Kombucha is a fizzy, fermented tea, enjoyed not only for its delicate flavour, but for its health benefits as well. Your daily kombucha might make you feel great, but it certainly isn’t going to do your bank account any favours. The teas are typically $4 a bottle, which can really add up over time.
Luckily, brewing your own kombucha is a very simple and cost-effective process. It also allows you to experiment with different flavours and levels of fermentation until you find your perfect combination!
Here are some quick things to note before you get started:
What is a SCOBY?
As Michael so eloquently shared in our latest #MyHollyburn video, the acronym SCOBY stands for Symbiotic Culture of Bacteria and Yeast. This firm, rubbery disk is the star of the show in the creation of kombucha. The culture metabolizes sugar as it ferments the tea, creating carbonation and the tangy flavour you know and love.
Where to find a SCOBY:
SCOBY’s are easier to find than you may think. And better yet, a new one is formed with every batch of kombucha you brew! This means that if you know anyone who already brews kombucha, they likely have more SCOBY’s on their hands than they know what to do with! If not, they’re also readily available online and in most health food stores. You can even grow one from a bottle of original store-bought ‘boocha, though this method tends to take quite a bit longer. NOTE: the ½ cup – 1 cup of starter liquid that the SCOBY comes in will be important later, so don’t get rid of it!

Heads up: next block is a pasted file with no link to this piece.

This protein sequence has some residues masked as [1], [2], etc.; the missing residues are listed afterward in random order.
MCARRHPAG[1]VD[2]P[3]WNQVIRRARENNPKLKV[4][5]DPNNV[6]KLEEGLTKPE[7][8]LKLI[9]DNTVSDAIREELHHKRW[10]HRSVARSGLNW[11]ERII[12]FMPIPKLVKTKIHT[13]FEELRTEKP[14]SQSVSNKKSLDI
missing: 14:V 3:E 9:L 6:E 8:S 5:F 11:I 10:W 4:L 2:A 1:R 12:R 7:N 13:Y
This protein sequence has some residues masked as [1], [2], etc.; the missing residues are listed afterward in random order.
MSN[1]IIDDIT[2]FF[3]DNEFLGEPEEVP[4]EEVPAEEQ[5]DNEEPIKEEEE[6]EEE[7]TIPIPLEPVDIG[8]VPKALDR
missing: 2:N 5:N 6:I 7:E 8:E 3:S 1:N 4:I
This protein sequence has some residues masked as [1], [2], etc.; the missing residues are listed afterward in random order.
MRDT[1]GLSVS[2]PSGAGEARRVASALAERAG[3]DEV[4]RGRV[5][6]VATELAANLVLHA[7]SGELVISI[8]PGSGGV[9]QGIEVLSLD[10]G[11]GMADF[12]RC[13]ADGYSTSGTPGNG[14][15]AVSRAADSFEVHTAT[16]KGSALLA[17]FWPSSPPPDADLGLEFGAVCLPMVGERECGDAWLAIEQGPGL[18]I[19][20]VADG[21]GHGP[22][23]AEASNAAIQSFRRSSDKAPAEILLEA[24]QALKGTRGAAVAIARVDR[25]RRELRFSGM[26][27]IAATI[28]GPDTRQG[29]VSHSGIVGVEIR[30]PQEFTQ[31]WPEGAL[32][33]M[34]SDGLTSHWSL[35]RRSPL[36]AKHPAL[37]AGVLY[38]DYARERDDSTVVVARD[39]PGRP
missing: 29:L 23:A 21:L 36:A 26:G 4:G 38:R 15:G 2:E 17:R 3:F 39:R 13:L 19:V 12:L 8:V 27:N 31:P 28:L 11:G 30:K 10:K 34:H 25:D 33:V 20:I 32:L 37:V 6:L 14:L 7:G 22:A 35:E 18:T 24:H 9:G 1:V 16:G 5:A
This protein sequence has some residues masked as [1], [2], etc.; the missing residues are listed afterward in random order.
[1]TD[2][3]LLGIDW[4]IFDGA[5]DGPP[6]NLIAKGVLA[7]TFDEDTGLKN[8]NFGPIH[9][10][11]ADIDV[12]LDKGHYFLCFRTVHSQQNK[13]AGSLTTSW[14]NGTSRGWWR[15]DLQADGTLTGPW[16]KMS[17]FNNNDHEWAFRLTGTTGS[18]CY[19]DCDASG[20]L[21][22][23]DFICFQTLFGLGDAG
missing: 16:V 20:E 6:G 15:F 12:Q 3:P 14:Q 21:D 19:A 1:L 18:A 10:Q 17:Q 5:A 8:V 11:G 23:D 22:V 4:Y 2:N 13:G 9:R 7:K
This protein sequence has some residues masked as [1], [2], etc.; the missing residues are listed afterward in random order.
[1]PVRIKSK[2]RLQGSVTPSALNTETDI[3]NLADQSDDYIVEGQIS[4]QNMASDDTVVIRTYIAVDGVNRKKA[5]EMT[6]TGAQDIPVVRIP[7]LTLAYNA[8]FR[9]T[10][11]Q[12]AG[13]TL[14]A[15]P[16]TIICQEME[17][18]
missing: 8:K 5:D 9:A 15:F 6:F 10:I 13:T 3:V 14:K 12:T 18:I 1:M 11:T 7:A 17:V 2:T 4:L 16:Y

Without further ado – let’s make some kombucha!
Step 1: Getting Ready to Brew
Before you get started, you’ll need to sterilize your brewing supplies. WARNING: soap can kill the delicate balance of bacteria and yeast in the SCOBY, so make sure to avoid it while cleaning any of your brewing supplies, or hands. Boiling water and/or white vinegar are the best way to avoid contamination.
Step 2: Brew Your Sweet Tea Mix
Combine the 4 cups of water and 6 teabags in a pot. Brew for about 10 minutes, then remove the teabags and stir in the 1/3 cup of sugar until dissolved. Allow the mixture to cool to room temperature, as heat can startle the SCOBY.
***Don’t worry if this seems like a ton of sugar – most of it is “eaten” by the SCOBY during fermentation!
Step 3: First Fermentation
Pour your SCOBY, starter tea, and sweet tea mixture into a wide-topped glass jar. Cover it with a coffee filter, tea towel, or cotton t-shirt (anything that is breathable but will keep the SCOBY safe from outside bacteria) and secure with a rubber band or string. Make sure not to seal the jar with a lid, as the kombucha needs oxygen to ferment properly.
Now it’s time for the SCOBY to work its magic. CAREFUL: the sun can disrupt the fermentation process, so keep your brew tucked away from direct light. The first fermentation typically takes 5-10 days, depending on your household conditions. The best thing to do is taste the mixture regularly after the first five days of fermentation. If it’s still very sweet, it means that the SCOBY hasn’t eaten enough of the sugar and it needs to brew for longer. If the kombucha is vinegary, you can reduce the brewing time of your next batch.